The recent budget speech has proposed an increased taxation on high Income tax earners in South Africa. This amendment will naturally attract more of the nation’s wealthy to shorter termed investment vehicles such as endowments.
Money markets and fixed interest funds become less favorable to our wealthiest as they will now attract 45% income tax as opposed to 41%. The same goes for collective investment schemes, better known as Unit Trusts, which are taxed in the hands of the policy holder. Although very liquid , Unit Trusts are subject to the highest income tax bracket and Capital Gains tax.
The efficiency of the Endowment is that it is not taxed in the hands of the policy holder, allowing a more favourable rate of 30%. The effects of this can be seen in the table below.
Benefits of an Endowment
• Tax efficient for higher income tax earners as it is not taxed in their hands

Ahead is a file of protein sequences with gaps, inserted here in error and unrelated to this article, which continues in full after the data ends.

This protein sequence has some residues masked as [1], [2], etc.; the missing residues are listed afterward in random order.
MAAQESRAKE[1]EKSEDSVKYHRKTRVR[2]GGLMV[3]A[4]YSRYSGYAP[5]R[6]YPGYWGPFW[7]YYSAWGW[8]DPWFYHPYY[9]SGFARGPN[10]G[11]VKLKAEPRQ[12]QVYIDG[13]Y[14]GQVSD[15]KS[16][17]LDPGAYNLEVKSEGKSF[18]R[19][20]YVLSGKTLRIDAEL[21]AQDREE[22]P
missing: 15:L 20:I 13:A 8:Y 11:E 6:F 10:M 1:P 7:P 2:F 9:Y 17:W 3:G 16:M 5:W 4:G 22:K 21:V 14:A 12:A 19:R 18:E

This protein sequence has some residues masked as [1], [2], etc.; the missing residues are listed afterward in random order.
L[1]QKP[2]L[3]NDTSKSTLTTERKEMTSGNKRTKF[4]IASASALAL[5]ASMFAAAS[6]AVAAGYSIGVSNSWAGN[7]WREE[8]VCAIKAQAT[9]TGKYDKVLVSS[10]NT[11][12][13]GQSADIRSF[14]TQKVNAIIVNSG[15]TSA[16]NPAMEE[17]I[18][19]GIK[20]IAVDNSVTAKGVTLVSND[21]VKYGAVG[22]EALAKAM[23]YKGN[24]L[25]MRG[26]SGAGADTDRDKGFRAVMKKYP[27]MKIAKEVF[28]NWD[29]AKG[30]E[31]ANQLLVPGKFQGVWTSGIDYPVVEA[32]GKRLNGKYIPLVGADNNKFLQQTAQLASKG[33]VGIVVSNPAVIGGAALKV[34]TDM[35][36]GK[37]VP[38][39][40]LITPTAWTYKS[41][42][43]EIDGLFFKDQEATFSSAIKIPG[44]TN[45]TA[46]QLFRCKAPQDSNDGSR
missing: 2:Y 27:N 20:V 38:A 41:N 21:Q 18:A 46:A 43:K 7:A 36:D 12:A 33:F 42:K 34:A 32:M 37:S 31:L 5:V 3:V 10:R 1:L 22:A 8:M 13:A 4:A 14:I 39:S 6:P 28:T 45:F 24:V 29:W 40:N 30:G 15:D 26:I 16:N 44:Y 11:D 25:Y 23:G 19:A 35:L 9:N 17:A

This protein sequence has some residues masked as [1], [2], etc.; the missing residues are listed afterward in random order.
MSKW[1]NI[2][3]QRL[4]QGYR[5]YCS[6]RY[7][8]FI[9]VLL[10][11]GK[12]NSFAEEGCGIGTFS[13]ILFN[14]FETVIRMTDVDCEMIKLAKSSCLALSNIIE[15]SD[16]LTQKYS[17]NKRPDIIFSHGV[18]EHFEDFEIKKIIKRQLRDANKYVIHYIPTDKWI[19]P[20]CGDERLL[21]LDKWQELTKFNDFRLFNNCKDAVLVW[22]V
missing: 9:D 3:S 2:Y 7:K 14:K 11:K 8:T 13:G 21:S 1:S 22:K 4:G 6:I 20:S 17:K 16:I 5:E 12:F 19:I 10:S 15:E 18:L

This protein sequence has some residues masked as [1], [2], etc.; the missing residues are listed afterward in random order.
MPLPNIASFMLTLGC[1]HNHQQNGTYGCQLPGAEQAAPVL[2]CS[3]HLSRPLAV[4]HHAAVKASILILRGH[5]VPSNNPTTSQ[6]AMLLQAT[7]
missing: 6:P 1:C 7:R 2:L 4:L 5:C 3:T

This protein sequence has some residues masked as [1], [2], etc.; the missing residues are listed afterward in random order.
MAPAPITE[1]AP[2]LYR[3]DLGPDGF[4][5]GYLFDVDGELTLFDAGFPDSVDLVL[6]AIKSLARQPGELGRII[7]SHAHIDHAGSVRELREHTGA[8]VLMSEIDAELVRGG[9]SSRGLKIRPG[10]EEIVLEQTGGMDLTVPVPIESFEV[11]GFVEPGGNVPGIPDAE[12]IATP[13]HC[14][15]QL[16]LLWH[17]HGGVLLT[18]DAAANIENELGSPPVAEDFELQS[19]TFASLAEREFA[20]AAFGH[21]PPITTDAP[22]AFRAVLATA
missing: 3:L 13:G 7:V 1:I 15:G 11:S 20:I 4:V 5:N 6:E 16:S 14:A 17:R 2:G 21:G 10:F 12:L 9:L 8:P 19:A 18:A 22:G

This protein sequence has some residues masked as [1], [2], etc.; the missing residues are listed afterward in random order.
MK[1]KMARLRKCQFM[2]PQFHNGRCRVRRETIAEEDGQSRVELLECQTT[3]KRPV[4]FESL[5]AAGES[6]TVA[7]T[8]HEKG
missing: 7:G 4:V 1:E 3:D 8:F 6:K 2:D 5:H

• Tax free withdrawals
• No executors fees on death (3.99%)
• Beneficiary nominations
• A death benefit: your initial contribution is the minimum your beneficiaries will receive regardless of market conditions.
• Section 63 LTIA indicates protection against creditors after 3 years
This new legislation can have quite an impact on funds with high interest bearing amounts, so conservative to moderate portfolios can be more affected. We indicate this below by showing the difference in after-tax-return of an Endowment vs Unit Trust. Take note on how the moderate portfolio stands to pay more tax based on its higher cash proportions.
Using the tax rates implications from the above table, take a look at the after-tax-return for an individual policyholder fund on the maximum tax bracket.
Please note the table above is built on the assumptions of an individual policyholder on the maximum tax rate. The table does not include the effect of annual exemptions.